One underappreciated reason for the unparalleled costs of American urban and infrastructure projects is that the government too often picks contractors based on their sex or race, not the quality or cost of their bids. …
[A] study, focusing on federal set-aside requirements for disadvantaged firms, found that they increased average expenditure overruns by 35 percent and delays by 6.4 percent, relative to normal government bidding. The set-asides also raised the number of costly renegotiations after contracts were issued. These costs, delays, and failures impose substantial burdens on taxpayers and impede the core functions of government. …
If governments want to argue that their present discrimination is justified by past discrimination, they hire highly paid researchers to lay out a litany of their sins. A handful of firms — usually themselves run by racial minorities or women — write these studies, and it’s lucrative work. One estimate pegs the cost at around $500,000 apiece, though large portions of the studies tend to be copied from previous reports. In 2006, one researcher observed that despite these disparity studies’ glaring flaws, they were “perhaps the largest government expenditure for social science research ever.”
The most common kind of MWBE fraud is simple: contractors with subpar bids either lie about being run by minorities or lie about involving other minority businesses in the contract. … These cases tend to follow a certain playbook. A minority-owned front company wins the government contract, takes a small cut, and issues a pass-through contract to a white-owned firm. …
Like all racist policies, minority contracting requires a method to officially determine race:
Tens of billions of dollars are at stake in minority contracts, which means that the government must figure out ways to divine contractors’ race. Doing so isn’t easy because government definitions of race are inevitably unscientific. According to one estimate, more than 300 public and private organizations certify minority and disadvantaged statuses for businesses — usually for a fee that, naturally, must be repaid every few years. …
Lefties — yeah!
Modern progressive racialism has supercharged previous minority-contracting initiatives. As part of President Joe Biden’s proposal to “Build Black Wealth and Narrow the Racial Wealth Gap,” his administration pledges to increase federal contracting to disadvantaged businesses by 50 percent a year, or 15 percent of all contracts. …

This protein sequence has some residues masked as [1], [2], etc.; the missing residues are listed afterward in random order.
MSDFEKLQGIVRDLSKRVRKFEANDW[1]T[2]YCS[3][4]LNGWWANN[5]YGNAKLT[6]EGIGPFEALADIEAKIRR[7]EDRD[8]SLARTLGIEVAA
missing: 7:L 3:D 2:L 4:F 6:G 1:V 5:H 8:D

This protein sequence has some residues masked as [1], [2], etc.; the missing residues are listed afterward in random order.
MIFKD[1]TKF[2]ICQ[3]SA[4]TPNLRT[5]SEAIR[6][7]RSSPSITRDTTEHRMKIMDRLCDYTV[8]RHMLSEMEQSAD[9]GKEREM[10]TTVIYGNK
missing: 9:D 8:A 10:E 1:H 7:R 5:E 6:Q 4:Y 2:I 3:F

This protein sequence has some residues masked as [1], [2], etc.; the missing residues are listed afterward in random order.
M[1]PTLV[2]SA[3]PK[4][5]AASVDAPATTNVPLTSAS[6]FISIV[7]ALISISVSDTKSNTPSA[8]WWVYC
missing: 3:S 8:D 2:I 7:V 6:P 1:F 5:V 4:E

The next front in the minority-contracting struggle is giving lesbian, gay, bisexual, and transgender people special access to contracts. There is scant evidence that the government has ever considered the sexual proclivities of, and therefore discriminated against, the owners of bus services or wire-repair companies. That hasn’t stopped the flood of special contracts. The National LGBT Chamber of Commerce has its own certification program, costing $400 per application, to demonstrate that business owners are LGBT.
This is, admittedly, tough to prove: the chamber gives business owners several options, including providing three “letters of reference” to attest to an owner’s sexual identity. One of the chamber’s representatives must then conduct a “site visit” of the business. It must be hard to determine if the owners are acting too heterosexual to qualify. …
California already has a “voluntary” 1.5 percent LGBT procurement goal for private utilities, which must submit plans on how they will try to contract with, say, excavating companies owned by bisexuals.
Colorblind was so much easier, moral, honest, and more efficient. But too many people now have a stake in a racial spoils system.